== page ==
ELSEVIER PII: S0032-3861(97)00065-7
Polymer VoL 38 No. 21, pp. 5347-5353, 1997 © 1997 Elsevier Science Ltd
Printed in Great Britain. All rights reserved 0032 -3861/97/$17.00 + .00
Mechanical and thermal properties of syndiotactic polypropene filled with glass beads and talcum
F. Stricker, M. Bruch and R. MLilhaupt*
Freiburger Materialsforschungszentrum und Institut for Makromolekulare Chemie der
Albert-Ludwigs-Universitat, S efan-Meier-Strage 21, D-79104 Freiburg L Br., Germany (Received 24 May 1996; revised 25 October 1996)
Glass bead- and talcum-reinforced polypropene composites based on syndiotactic polypropene (s-PP) and isotactic polypropene (i-PP) were prepared to study mechanical nd thermal properties and to identify influence of PP type and stereoregularity. Composites based on s-PP gave higher notched Izod impact strength than those based on i-PP, accompanied by lower Young's modulus and yield stress. The experimental Young's moduli and yield stresses of composites based on highly stereoregular s-PP and i-PP were in good agreement with theoretical predictions according to Kerner and Nicolais-Narkis, respectively.
The higher elative Young's modulus and yield stress of composites based on s-PP of low stereoregularity were attributed to strong interfacial adhesion and can be described by the theory of Jancar. Lap shear tests confirmed strong glass polymer interactions. Investigations ofcrystallization show the nucleating effect of glass beads and talcum in the case ofi-PP as well as s-PP. With increasing filler volume fraction, PP degree of crystallinity decreases. Dynamic mechanical nalysis of glass bead-reinforced s-PP composites show an unexpected relaxation occurring at 55°C. © 1997 Elsevier Science Ltd. (Keywords: syndiotactic polypropene; composites; mechanical properties)
Highly syndiotactic polypropene (s-PP) was synthesized by Ewen in 1988 by means of homogeneous metallocenebased catalysts I. From the point of view of industrial application, s-PP and its compounds are of less interest than isotactic polypropene (i-PP), because of its lower stiffness, although it exhibits good toughness 2. In contrast, i-PP is used in a wide range of applications because of its attractive combination of low price, heat distortion temperature above 100°C and high stiffness.
It is common practice to lower costs and improve mechanical properties of thermoplastics by incorporating fillers. Talcum, mica and calcium carbonate are widely applied as reinforcing components 3-5. Advantages in stiffness and dimensional stability are usually accompanied by decreased yield and ultimate strength. Poor adhesion between filler and matrix is a primary cause of low strength and poor thermomechanical properties, especially at high filler volume fractions. Because of the regular shape, glass beads are interesting for theoretical investigations, e.g. calculation of Young's modulus and tensile yield stress under consideration of interfacial adhesion 6,7.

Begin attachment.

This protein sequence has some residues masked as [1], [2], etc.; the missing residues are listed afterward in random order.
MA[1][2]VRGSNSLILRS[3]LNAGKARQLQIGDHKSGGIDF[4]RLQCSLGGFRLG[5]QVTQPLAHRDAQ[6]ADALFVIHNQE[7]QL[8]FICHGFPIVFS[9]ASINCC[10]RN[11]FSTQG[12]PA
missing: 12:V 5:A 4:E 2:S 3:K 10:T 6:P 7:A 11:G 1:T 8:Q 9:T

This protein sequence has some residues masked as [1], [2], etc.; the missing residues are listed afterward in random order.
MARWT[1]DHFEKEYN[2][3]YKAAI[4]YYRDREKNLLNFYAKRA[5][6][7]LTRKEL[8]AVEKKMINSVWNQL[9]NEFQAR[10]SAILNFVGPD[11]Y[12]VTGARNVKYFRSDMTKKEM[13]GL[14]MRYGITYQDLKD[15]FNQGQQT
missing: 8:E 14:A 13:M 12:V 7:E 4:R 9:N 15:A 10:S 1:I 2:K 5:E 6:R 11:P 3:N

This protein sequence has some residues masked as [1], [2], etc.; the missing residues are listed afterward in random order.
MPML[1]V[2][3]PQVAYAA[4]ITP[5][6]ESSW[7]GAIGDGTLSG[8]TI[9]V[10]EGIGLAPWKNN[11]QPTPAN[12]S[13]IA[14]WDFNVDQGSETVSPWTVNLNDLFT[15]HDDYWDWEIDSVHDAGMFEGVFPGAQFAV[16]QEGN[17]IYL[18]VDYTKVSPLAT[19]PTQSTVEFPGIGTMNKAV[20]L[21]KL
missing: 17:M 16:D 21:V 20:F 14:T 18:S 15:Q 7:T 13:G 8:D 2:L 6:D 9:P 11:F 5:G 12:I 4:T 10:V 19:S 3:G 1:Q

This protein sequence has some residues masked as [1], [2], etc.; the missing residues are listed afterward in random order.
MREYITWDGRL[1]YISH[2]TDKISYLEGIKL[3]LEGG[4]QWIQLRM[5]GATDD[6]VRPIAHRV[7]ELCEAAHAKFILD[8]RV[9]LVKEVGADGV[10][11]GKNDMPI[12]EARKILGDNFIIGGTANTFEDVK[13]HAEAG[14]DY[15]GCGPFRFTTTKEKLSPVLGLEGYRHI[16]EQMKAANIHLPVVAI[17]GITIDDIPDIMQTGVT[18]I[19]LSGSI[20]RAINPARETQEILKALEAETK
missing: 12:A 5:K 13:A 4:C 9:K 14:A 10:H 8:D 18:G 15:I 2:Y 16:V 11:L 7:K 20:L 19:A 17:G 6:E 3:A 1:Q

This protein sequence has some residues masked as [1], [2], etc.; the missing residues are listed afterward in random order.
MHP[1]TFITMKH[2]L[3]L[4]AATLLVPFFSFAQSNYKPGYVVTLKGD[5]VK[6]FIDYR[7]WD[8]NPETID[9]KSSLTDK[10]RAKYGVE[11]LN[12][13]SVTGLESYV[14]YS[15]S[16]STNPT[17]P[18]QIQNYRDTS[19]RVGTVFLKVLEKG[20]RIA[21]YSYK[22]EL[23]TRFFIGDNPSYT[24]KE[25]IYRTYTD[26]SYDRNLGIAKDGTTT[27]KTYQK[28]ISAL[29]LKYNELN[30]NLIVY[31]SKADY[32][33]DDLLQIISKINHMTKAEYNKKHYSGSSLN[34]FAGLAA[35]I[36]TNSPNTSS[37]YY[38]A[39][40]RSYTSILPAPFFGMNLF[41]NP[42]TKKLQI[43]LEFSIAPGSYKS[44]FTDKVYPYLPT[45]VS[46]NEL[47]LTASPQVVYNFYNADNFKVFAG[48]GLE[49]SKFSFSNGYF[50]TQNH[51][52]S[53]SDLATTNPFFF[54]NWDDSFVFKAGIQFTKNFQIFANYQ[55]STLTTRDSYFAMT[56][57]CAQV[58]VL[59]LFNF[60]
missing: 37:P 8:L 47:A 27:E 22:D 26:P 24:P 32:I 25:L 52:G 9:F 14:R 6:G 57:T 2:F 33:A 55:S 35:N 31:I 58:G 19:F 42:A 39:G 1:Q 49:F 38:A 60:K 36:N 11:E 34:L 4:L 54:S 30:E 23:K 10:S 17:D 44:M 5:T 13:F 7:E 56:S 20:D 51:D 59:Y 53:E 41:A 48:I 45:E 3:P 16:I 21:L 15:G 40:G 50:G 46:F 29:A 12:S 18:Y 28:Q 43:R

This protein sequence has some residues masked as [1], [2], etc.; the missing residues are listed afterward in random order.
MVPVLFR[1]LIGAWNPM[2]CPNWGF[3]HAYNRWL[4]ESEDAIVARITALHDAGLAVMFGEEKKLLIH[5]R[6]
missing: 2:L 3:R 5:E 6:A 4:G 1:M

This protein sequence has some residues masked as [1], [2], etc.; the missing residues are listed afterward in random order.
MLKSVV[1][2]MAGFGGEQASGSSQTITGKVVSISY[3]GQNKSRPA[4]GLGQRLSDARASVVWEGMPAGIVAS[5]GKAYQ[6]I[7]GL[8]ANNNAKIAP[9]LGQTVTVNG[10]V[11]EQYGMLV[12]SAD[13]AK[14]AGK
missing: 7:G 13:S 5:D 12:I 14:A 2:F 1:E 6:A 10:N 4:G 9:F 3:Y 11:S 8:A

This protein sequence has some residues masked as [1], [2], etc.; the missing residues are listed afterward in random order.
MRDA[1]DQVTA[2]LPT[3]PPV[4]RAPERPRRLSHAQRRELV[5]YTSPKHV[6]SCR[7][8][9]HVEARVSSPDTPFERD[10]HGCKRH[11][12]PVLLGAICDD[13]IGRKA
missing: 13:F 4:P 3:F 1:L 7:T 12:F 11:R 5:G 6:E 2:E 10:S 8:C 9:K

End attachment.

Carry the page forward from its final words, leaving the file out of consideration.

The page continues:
The present paper describes the influence of glass beads and talcum on the mechanical, thermal and dynamic mechanical properties of reinforced s-PP. Composites based on s-PP of different degree of stereoregularity and i-PP are compared. Interfacial interactions were investigated by means of a lap shear test, bonding together filler * To whom correspondence should be addressed and polymer. The results were compared with morphological studies of fracture surfaces, imaged by environmental scanning electron microscopy (ESEM).
Aminopropyl-functionalized glass beads of 5 #m average diameter and talcum of 30 #m average diameter were blended together with PP in a twin-screw blender with counter-rotating screws at 60 rpm and 200°C for s-PP and 240°C for i-PP, respectively. Mechanical and thermal properties were studied as a function of both type and volume fraction of the filler.
Table 1 summarizes data concerning polypropene types used in this work. All polymers were commercial grades, supplied by Shell and Mitsui. Aminopropylfunctional glass beads (Potters-Ballotini 5000 CP-03, average diameter of 5 lzm), containing 0.02 wt% coating of aminopropyltrimethoxysilane d talcum (Luzenac
OOS, average diameter of 10#m) were used as filler component. 0.2wt% Irganox 1010/Irgafos 168 (4/1 wt%) were added as stabilizer during the melt processing.
All composites were prepared under identical mixing and moulding conditions. Filler volume fractions were varied between 0 and 30vo1%. Melt blending was performed in a Haake Rheomix 90 twin-screw kneader equipped with a 60 ml mixing chamber that was preheated at 200°C for preparation of s-PP compounds and 240°C
POLYMER Volume 38 Number 21 1997 5347
Glass bead and talcum-reinforced polypropylene composites. F. Stricker et al.
Table 1 Syndiotactic and isotactic polypropene used in this study rr a mm a Mn b
Polypropene Material (%) (%) (g mol- ] ) M . /Mn (°C) (°C) Source
Syndiotactic SPH-4 82.2 3.9 106.000 1,7
Syndiotactic SPH-40 91.1 - 80.000 1.7
Isotactic KM 6100 - 96.0 50.000 7.6 6.0 130 Mitsui 6.1 132 Mitsui 0.9 172 Shell a Triads determined by 13C n.m.r. b Molecular weight from g.p.c, vs polystyrene standards c Tg from dynamic mechanical nalysis in a Rheometrics solid analyser d Tm determined with heating rate of 10°Cmin -I in a Perkin-Elmer DSC-7 for i-PP, respectively. Typically PP was kept together with the stabilizers, for 1.5rain at 200°C and 240°C, respectively. Then the filler was added. After 4 rain total mixing time the sample was quickly recovered and quenched between metal plates. Sheets of 2ram thickness were prepared by compression moulding in an evacuated press (Schwabenthan Polystat 100), annealing at 2 I0 and 250°C, respectively, for 10 min and quenching to room temperature between water-cooled metal plates. Rectangular bars of a dimension of 60 mm x 10 mm x 2 mm were cut out of these plates for evaluation of mechanical properties.